By Claire Foy-Smith
BBC News Online
Osmium tetroxide is the chemical believed to be at the centre of an alleged bomb plot foiled by UK and US intelligence agents.
Osmium tetroxide is corrosive
It is thought the supposed plan involved detonating an explosive device and the compound.
Osmium tetroxide is used by scientists to stain materials and as a catalyst - something that speeds chemical reactions.
It is also a toxic substance with corrosive effects on eyes and skin, making it dangerous to touch or inhale.
And it would also have the ability to cause panic if released in a closed environment.
But given its high cost and volatile nature, scientists say it makes an unlikely ingredient for an effective "dirty bomb".
Dr Steve Simpson, a senior lecturer in chemistry at the University of Salford works with the substance.
He told BBC News Online the yellow crystalline solid is a volatile substance - it turns from solid to gas at room temperature.
The resulting vapours corrode skin and eyes and fumes damage the lungs when inhaled. In the laboratory it is only safely handled inside a fume cupboard.
"If you get the vapour in your eyes, even a small amount, it can turn them brown or black and you could be permanently blinded," said Dr Simpson.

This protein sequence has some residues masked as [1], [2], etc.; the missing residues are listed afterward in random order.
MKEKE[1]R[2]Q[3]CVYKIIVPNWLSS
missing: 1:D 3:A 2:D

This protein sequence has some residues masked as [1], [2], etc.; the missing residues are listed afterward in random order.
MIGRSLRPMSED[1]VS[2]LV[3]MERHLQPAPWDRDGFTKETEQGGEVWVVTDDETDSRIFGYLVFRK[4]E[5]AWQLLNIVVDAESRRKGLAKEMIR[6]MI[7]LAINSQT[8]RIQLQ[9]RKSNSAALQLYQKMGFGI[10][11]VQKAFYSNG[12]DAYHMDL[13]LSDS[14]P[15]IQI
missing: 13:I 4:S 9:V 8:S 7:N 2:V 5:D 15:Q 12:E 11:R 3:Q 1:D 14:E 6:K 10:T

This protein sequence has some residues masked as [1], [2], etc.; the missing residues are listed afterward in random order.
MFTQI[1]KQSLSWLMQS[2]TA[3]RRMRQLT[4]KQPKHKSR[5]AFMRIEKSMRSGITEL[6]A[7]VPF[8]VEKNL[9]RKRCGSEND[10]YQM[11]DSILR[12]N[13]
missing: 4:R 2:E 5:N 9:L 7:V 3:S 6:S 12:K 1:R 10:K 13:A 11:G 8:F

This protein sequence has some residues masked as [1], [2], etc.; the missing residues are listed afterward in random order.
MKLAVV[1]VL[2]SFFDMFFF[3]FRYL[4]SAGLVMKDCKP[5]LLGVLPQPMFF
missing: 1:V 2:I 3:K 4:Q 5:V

"It is so volatile, you would be in appreciable danger just opening a bottle.
"If you had 10g and you opened it up in a normal-sized room, within a couple of minutes it would cause people's eyes to stream.
"Some people might feel a bit tight in the chest. It would cause massive panic.
"You would certainly know it was there - it has an acrid smell."
Osmium tetroxide is not a fatal substance but, said Dr Simpson "could cause trouble" if swallowed.
However it is so quick to react it would be hard to take - most likely decomposing in the mouth.
Harmful effects aside, scientists believe it is an "extremely unlikely" candidate for use in a dirty bomb.
Given its reactive nature, it is likely to be destroyed in any actual explosion. It does cause elements to burn, but is not an explosive.
Handling the chemical would be difficult for any terrorist.
And it is expensive - one gram costs about £96-£130 from chemical suppliers.
So expensive that working chemists like Dr Simpson buy it in "recyclable" form where the byproducts of using it can be sold back.
There is also a radioactive form - a byproduct of the nuclear industry - described as "astronomically expensive".
"It is one of the most unlikely things to put in a bomb," said Dr Simpson.
"You wouldn't get a lot of osmium for more than £30,000. You would be better off getting something for your money, some kind of nerve gas.
"You can cause an awful lot of havoc with gas rather than have a massive amount of a very expensive chemical."
"It would be incredibly difficult to put it in a bomb."
"You could buy 10g but it wouldn't be enough to cause damage over a wide area.
"I would say this report sounds like it was dated 1 April."